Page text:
I would suggest monthly. Every month you should be doing at least one thing that will help you reach your goals.
    • Shannon
      Tuesday, January 7th, 2014
      Absolutely. People need to set actionable steps to reach their goals and follow through with them. Setting up regular review helps ensure that you are moving forward.
  16. Girl Meets Debt
    Tuesday, January 7th, 2014
    I'm working on #3 and will be working on it for another 3 years...but on the plus side, at least its not consumer debt. ;)
    • Shannon
      Tuesday, January 7th, 2014
      Eliminating your consumer debt last year was a massive achievement, GMD! Student debt is certainly no fun but I know how diligently you're working to get eliminate it and it will be gone before you know it. :)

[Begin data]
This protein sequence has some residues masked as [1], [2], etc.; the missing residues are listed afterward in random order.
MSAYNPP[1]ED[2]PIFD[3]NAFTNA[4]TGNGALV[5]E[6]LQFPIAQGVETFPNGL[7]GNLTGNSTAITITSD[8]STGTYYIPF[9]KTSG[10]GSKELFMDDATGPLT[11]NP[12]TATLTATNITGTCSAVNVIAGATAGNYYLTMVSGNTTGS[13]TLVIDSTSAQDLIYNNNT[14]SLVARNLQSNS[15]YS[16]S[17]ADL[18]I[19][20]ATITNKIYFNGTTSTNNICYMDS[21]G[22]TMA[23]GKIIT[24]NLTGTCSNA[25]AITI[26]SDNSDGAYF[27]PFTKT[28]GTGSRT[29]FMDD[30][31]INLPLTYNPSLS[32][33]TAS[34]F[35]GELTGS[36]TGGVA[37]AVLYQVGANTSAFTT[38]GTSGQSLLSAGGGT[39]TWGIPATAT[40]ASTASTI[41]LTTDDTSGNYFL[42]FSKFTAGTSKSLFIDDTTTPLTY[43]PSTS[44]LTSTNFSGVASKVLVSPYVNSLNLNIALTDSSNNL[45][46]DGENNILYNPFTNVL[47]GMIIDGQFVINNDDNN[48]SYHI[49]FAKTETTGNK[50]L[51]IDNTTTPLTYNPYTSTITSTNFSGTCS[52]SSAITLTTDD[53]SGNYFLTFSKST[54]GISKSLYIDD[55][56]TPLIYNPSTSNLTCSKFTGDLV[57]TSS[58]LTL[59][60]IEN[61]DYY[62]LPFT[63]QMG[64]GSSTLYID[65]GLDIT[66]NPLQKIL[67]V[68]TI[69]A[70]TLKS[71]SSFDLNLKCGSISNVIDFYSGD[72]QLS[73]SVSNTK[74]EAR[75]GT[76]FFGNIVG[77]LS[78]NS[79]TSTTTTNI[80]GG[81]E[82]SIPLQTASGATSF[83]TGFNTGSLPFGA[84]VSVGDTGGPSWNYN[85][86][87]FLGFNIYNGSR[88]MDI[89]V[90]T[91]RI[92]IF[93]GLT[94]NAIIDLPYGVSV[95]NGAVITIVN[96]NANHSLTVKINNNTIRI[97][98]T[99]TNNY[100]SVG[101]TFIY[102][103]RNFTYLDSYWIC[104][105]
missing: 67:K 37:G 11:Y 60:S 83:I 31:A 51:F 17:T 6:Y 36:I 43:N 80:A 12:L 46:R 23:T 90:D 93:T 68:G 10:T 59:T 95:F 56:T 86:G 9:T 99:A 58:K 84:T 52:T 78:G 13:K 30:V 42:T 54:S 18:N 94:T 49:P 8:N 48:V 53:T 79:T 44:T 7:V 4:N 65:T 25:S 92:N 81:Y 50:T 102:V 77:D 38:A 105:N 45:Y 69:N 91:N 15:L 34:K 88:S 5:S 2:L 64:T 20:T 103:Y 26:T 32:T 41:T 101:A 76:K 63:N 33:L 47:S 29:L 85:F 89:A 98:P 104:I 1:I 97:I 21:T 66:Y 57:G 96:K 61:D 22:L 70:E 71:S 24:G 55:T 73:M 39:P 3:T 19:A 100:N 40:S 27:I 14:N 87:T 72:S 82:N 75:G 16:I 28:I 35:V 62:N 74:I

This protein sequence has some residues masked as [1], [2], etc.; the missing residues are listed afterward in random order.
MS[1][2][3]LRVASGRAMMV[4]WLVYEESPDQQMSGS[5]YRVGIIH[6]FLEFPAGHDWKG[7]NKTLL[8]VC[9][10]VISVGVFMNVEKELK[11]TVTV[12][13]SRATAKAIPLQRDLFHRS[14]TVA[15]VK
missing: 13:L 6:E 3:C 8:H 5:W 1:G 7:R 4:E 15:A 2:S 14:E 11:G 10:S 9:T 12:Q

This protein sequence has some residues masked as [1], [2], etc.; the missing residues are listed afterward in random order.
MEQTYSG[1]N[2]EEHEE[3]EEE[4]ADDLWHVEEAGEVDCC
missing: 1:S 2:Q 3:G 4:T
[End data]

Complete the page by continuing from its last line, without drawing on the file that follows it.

17. Tuesday, January 7th, 2014
    My resolution is to track every penny I spend so I can create an even more effective budget and plug any leaks.
    • Shannon
      Thursday, January 9th, 2014
      Sounds like a great resolution, Erin! We all have a few leaks and tracking is definitely the best way to identify them. Good luck! :)
  18. Wednesday, January 8th, 2014
    Great points. I think you need to get involved in all of your points above if you are serious about getting ahead financially and taking control of your own finances.
    • Shannon
      Thursday, January 9th, 2014
      Thanks, Glen! There is nothing more important that getting in control of your finances. It takes some work but it's definitely worth the effort.
  19. Wednesday, January 8th, 2014
    Great points Shannon. As someone who actually didn't know the extent of my debt, I can't stress enough the importance of facing up to consumer debt and eliminating it. As for fun being off the table when paying down debt, yes this is true, but then I find paying off debt fun nowadays! How things change! My financial goals for 2014 are to reduce my debt by Ā£13K and save more for retirement. Now I just need to work out how.